To answer this first question, I asked students to (re)write the creation narrative from the point of view of various commentators. In the text that follows, I present a joint effort at (re)writing the creation narrative according to Rashi and Ibn Ezra by Ms. Toby Director Goldman and myself. Our work is the result of long study sessions held together with the Wexner Heritage Foundation leadership group in Atlanta, and we wish to acknowledge their participation. In addition, I give my (re)written creation narrative of Rashbam and Ramban. For comparison, I include a reproduction of the Hebrew text (figure 1)and my translation of the original text, called “The Traditional Genesis.” This translation hews as closely as possible to the original Hebrew as well as to traditional English style and rhythm.
The existence of four very different “readings” of the Genesis story gave rise to the question, how should one best present them without favoring one over the other. Put more generally, how does one display polysemous texts? In a previous book, I presented four psalms, with four commentaries each, in the form of a “grouped textual field,” that is, arranged on the page the way a traditional rabbinic book is arranged — with the main text in the middle and the commentaries displayed around the text. This method of text presentation, relatively new in English, is actually the classical rabbinic method of presenting a sacred text that can be read in more than one way. My presentation was very well-received and, in the hard-copy versions of this article, I have arranged the reconstructed Genesis narratives of Rashi, Ibn Ezra, Rashbam, and Ramban in the same manner here. For this web version, I have experimented with new forms. The reader is invited to follow these reconstructed narratives in this new yet very Jewish mode of text presentation.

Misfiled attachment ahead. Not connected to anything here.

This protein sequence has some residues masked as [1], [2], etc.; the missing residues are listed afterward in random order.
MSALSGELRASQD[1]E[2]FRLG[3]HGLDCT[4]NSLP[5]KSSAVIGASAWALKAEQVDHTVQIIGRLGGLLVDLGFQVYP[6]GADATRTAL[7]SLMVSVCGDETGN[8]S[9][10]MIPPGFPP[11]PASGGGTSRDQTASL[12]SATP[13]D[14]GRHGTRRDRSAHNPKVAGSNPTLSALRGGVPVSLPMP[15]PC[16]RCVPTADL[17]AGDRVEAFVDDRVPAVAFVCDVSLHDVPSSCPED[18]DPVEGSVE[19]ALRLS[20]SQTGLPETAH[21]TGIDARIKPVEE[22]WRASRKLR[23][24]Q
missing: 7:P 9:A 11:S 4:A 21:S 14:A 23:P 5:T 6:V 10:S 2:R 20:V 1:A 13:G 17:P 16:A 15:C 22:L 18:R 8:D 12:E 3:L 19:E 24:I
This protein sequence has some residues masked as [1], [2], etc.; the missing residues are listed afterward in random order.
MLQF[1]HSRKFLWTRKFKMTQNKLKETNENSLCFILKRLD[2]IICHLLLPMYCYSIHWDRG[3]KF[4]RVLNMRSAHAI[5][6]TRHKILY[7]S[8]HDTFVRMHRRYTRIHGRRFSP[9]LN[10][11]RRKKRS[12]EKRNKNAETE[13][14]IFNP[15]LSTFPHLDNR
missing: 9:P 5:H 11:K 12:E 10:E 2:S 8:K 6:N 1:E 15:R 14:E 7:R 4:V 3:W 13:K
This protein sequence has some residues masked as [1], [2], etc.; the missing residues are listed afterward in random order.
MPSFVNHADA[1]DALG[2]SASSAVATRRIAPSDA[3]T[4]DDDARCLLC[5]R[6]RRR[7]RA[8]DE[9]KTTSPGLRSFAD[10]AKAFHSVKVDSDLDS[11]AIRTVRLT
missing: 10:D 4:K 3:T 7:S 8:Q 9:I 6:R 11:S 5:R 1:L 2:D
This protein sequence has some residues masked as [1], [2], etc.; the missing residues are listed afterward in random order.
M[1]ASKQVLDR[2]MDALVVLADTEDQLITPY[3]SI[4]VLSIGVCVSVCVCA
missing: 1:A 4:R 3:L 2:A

I have used the following editorial conventions: (1) Where a commentator offers more than one interpretation, I give it as an alternative in the footnotes, labeled “Alt.”. Where alternate phrasing for the English seemed appropriate, I present that, too, in the footnotes, labeled as “Ling. alt.” (“linguistic alternative”). (2) The (re)written narratives are given, in large measure, without references to the literature upon which the commentators drew. For those sources, the reader should consult the editions and translations in the notes. (3) I have systematically used inclusive language even when referring to God, although Hebrew uses male-gendered language for God and for inclusive human references.